This article has been inspired by singer/songwriter of the Mari Yangu fame, Eve Kawadza. Although I have known Kawadza for close to 12 years, I had over the years been unable to establish where she lived until only last week when I read the article in which she proudly said, “I am a true ghetto girl, born and bred in Mbare.”
in the groove with Fred Zindi
The article went on to say that although she is a jazz sensation, she loves Zimdancehall. It looks like we have all been made aware of what goes on in the ghettos of Harare through Zimdancehall.
I have been to Mbare, Mufakose, Mabvuku, Kambuzuma, Highfield and many other high-density suburbs of Harare on brief visits but I had never really spent a lot of time there. However, on Monday January 2, with nothing to do, I decided to drive around and spend more time in Mbare, Kambuzuma and Highfield. I wanted to observe and discover for myself how this powerful music arising from the ghetto and named Zimdancehall has made the ghetto tick.
I started off by interviewing a few Zimdancehall enthusiasts who were hanging out at the Mbare Netball Complex and Stodart Hall. A man called Jacob told me “Killet T ari kuvawachisa vese vana Tocky Vybes, vana Ricky Fire, vana Sniper Storm, Shinsoman nedzimwe mboko dzose gore rino.” [Killer T will upstage the likes of Tocky Vybes, Ricky Fire, Sniper Storm, Shinsoman and other useless artistes this year].
Several other music fans at the same venues also endorsed Killer T, with a few suggesting that Mbare’s champions included Soul Jah Love, Kinnah and Seh Calaz. “It is these guys who make us proud. I live next door to Kelvin Kusikwenyu, [Killer T],” echoed Bra Collin Maenzanise who runs a hardware shop at Magaba Complex.
Just like the film Slum Dog Millionaire, Mbare is a hive of constant human activity. All day long, people are coming and going, gangsters hustling, guys on the corner doing nothing, kids running around. There is no place for all that energy to go, no mechanism for it to dissipate, so it erupts periodically in crazy parties and even epic acts of violence. One minute it is a placid afternoon, with people hanging, doing their thing, and the next thing you know there’s a police car chasing gangsters, flying through Daniel Street near Stodart Hall. Then, 10 minutes later, it’s like it never happened — everyone’s back to hanging out, back to the hustle, coming and going, running around. As you drive towards Mbare Musika, there’s every smell you can imagine.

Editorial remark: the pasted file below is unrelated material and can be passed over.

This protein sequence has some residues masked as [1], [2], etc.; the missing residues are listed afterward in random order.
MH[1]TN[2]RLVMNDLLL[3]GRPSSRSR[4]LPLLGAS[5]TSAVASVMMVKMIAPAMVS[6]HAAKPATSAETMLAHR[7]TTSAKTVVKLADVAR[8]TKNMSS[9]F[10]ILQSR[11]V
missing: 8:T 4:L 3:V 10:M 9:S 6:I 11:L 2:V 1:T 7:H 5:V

People are cooking and eating takeaway food in the streets. Some family has a shack that’s tucked onto the back of someone else’s shack, and they don’t have any running water, so they bath in a bucket from the outdoor tap and then dump the dirty water in the street, where it runs into the river of sewage that’s already there.
There’s a guy fixing cars who thinks he knows what he is doing, but he doesn’t. He is dumping old engine oil into the street, and now the oil is combining with the dirty bathwater to make a river of filth running down the street. There’s music playing constantly from the streets, from the hostels and from cars. There are some schools such as George Stark Secondary School, Mbare Secondary School, Harare High School and Gwinyai Primary School. There are also a few soccer fields and run-down hostels. There’s little in the way of basic sanitation. Trash is everywhere, and there is a garbage fire going down in some side street. There’s always something burning in the ghetto.